The green links below add additional plants to the comparison table. Blue links lead to other Web sites.
enable glossary links

Peruvian zinnia


Habit Annuals, mostly 30–50(–100) cm. Annuals or subshrubs [perennials], 10–100(–200+) cm.

greenish, becoming purplish or yellowish, unbranched or sparingly branched distal to bases, strigose.

prostrate or erect.


blades 3–5-nerved, ovate to elliptic or broadly lanceolate, 25–70 × 8–35 mm, scabrellous.

cauline; opposite or subopposite;

sessile [petiolate];

blades (1-, 3-, or 5-nerved from bases) acerose, elliptic, lance-linear, lanceolate, linear, oblong, or ovate, bases rounded to cuneate, margins entire, faces hairy (often scabrous or scabrellous), usually gland-dotted.


10–50(–70) mm.


narrowly to broadly campanulate, 9–18 × 10–20 mm.

campanulate, cylindric, to hemispheric or broader, 5–25 mm diam.


conic, paleate (paleae yellowish, often reddish to purplish distally, chartaceous to scarious, conduplicate, apices rounded to acute, sometimes fimbriate).

Ray florets


corollas usually scarlet red or maroon, sometimes yellow, laminae linear to spatulate, 8–25 mm.

usually 5–21 (more in “double” cultivars, sometimes 0 in Z. anomala), pistillate, fertile;

corollas yellow, orange, red, maroon, purple, or white (laminae persistent, sessile or nearly so, becoming papery, sometimes much reduced).

Disc florets


corollas yellow, 5–6 mm, lobes ca. 1 mm.

20–150+, bisexual, fertile;

corollas usually yellow to reddish, sometimes purple-tinged, tubes much shorter than cylindric throats, lobes 5, lance-ovate (usually unequal, usually villous or velutinous adaxially).


obovate to oblong, becoming scarious, glabrous, apices rounded, usually entire or erose, sometimes ciliate.

persistent, 12–30+ in 3–4+ series (orbiculate to obovate or oblong, unequal, often colored or dark-banded distally, outer shorter).


usually radiate (rarely ± discoid in Z. anomala), borne singly.


7–10 mm, 3-angled (ray) or compressed (disc), ribbed, ciliate;

pappi usually of 1 stout awn 4–6 mm (from shoulders of cypselae).

3-angled (ray) or flattened (disc; not winged);

pappi 0, or persistent, of 1–3(–4) awns or toothlike scales.


red to purple or yellow, apices obtuse, erose or subentire.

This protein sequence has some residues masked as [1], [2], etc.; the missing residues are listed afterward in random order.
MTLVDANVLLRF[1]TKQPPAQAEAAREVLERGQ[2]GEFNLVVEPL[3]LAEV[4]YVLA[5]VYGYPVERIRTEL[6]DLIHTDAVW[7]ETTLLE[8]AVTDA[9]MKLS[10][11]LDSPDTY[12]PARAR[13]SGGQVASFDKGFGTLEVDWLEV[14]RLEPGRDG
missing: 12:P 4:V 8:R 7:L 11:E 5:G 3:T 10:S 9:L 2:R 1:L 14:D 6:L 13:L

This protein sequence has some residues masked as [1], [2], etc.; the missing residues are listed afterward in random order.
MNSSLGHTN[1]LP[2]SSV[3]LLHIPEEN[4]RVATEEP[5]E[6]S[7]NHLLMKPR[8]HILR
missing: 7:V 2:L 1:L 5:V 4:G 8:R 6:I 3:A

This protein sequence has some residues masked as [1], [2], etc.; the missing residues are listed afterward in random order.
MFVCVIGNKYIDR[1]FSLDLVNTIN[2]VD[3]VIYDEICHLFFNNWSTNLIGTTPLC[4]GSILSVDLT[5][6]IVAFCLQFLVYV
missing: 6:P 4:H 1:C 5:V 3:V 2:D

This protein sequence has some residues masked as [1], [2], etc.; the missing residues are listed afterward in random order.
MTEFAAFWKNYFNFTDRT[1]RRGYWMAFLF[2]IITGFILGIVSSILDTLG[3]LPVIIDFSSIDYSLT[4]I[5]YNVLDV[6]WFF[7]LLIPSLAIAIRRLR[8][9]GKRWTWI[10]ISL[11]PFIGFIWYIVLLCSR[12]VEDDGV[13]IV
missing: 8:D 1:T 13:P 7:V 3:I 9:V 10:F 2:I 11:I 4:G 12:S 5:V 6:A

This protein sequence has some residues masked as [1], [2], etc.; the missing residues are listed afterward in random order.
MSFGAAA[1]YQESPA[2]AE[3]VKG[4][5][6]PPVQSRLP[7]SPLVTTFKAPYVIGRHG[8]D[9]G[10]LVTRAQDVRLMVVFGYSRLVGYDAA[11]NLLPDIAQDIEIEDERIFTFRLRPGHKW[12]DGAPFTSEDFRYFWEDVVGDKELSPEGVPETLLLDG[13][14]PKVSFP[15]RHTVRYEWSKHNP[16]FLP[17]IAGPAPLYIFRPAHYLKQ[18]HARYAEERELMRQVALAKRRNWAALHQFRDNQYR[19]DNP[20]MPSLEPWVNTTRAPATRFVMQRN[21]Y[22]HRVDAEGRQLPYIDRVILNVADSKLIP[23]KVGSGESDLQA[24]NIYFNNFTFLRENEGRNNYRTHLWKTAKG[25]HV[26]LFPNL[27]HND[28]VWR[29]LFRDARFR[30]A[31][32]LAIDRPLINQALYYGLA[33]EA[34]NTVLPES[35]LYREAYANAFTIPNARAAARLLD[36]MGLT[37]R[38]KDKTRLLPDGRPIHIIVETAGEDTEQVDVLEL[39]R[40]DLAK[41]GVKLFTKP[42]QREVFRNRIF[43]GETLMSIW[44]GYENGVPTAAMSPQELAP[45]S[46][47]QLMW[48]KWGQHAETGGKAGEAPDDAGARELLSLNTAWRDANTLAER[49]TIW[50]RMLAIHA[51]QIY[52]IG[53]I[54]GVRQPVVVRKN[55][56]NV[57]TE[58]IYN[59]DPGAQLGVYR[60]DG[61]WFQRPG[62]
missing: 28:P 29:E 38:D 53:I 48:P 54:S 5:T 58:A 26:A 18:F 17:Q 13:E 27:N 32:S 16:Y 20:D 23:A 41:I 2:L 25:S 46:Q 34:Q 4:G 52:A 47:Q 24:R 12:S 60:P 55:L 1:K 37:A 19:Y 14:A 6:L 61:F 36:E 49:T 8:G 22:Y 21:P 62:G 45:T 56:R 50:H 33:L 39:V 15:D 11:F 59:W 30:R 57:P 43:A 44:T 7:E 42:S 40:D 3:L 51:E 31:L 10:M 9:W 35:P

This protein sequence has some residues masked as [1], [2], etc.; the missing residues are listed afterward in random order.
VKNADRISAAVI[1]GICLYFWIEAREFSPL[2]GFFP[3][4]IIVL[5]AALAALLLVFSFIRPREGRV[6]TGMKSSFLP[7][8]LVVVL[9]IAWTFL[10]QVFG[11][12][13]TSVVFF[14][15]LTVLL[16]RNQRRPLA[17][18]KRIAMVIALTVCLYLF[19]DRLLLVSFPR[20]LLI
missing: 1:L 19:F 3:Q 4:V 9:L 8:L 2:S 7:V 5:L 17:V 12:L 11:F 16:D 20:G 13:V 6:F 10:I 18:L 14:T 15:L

= 12 (11, 10).


= 24.

Zinnia peruviana


Phenology Flowering summer–fall.
Habitat Rocky roadsides, ravines, calcareous soils
Elevation 1200–1600 m (3900–5200 ft)
from FNA
AZ; FL; GA; NC; SC; Mexico; Central America; South America; West Indies (Hispaniola) [Introduced in Asia (China), South Africa, Australia]
[WildflowerSearch map]
[BONAP county map]
from USDA
United States; Mexico; Central America; South America (one species to Argentina, Bolivia)
[BONAP county map]

Zinnia peruviana is presumably native in southern Arizona and reported as naturalized in southeastern United States.

(Discussion copyrighted by Flora of North America; reprinted with permission.)

Species ca. 17 (5 in the flora).

A. M. Torres (1963) recognized subg. Diplothrix, comprising six species, including the three perennial species treated here, and subg. Zinnia, comprising 11 species, mostly annuals. This division is reflected in the first couplet of the key.

Zinnia angustifolia Kunth (= Z. linearis Bentham), native to northern and western Mexico, is commonly grown as an ornamental in the United States and has been reported from Utah (S. L. Welsh et al. 1993); the record was likely from a cultivated source. The species also persists in gardens in California; it is not known outside of cultivation. It can be distinguished from other zinnias by the combination of annual habit, plants to 50 cm, leaf blades linear to narrowly elliptic (mostly 2–7 cm × 4–8 mm), involucres mostly hemispheric, usually much less than 1 cm high or wide, bright orange ray corollas (white-rayed and other color variants known in cultivation), and lobes of disc flowers glabrous or nearly so. Hybrids between Z. angustifolia and Z. violacea are known in the horticultural trade.

The lack of articulation of the corolla tubes in the ray florets of Zinnia verticillata Andrews (= Z. peruviana) and the bilateral disposition of vascular bundles (continuous with vasculature of the ovary walls) in the ray florets led D. Don (1830) to conclude that true ray “corollas” in Zinnia are lacking, being replaced instead by de novo petaloid structures that mimic ray corollas of other Compositae.

(Discussion copyrighted by Flora of North America; reprinted with permission.)

1. Annuals, 30–50(–200) cm; leaf blades elliptic, lanceolate, oblong, or ovate; involucres campanulate, or hemispheric or broader, 10–25 mm diam
→ 2
1. Subshrubs, to 22 cm; leaf blades linear to acerose; involucres narrowly campanulate, cylindric, or subhemispheric, 5–10mm diam
→ 3
2. Involucres narrowly to broadly campanulate, 9–18 × 10–20 mm; paleae apically obtuse, erose or subentire; pappi usually of 1 awn (disc cypselae)
Z. peruviana
2. Involucres hemispheric or broader, 10–15 × 15–25 mm; paleae apically fimbriate; pappi 0
Z. violacea
3. Leaf blades 1-nerved, linear to acerose; ray florets 4–7, corollas usually white, sometimes pale yellow
Z. acerosa
3. Leaf blades 1- or 3-nerved (some larger leaves), linear; ray florets usually 5–8, corollas usually yellow (laminae sometimes 0)
→ 4
4. Involucres 8–10 mm; ray laminae 0–6(–9) mm
Z. anomala
4. Involucres 5–8 mm; ray laminae mostly 10–18 mm
Z. grandiflora
Source FNA vol. 21, p. 73. FNA vol. 21, p. 71. Author: Alan R. Smith.
Parent taxa Asteraceae > tribe Heliantheae > subtribe Ecliptinae > Zinnia Asteraceae > tribe Heliantheae > subtribe Ecliptinae
Sibling taxa
Z. acerosa, Z. anomala, Z. grandiflora, Z. violacea
Subordinate taxa
Z. acerosa, Z. anomala, Z. grandiflora, Z. peruviana, Z. violacea
Synonyms Chrysogonum peruvianum, Z. multiflora
Name authority (Linnaeus) Linnaeus: Syst. Nat. ed. 10, 2: 1221. (1759) Linnaeus: Syst. Nat. ed. 10, 2: 1189, 1221, 1377. (1759)
Web links